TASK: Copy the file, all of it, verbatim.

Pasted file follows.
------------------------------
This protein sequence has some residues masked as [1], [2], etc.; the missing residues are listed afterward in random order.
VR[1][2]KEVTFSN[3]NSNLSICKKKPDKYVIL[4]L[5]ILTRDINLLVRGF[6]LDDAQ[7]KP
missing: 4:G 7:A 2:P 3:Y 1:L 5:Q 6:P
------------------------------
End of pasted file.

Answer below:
This protein sequence has some residues masked as [1], [2], etc.; the missing residues are listed afterward in random order.
VR[1][2]KEVTFSN[3]NSNLSICKKKPDKYVIL[4]L[5]ILTRDINLLVRGF[6]LDDAQ[7]KP
missing: 4:G 7:A 2:P 3:Y 1:L 5:Q 6:P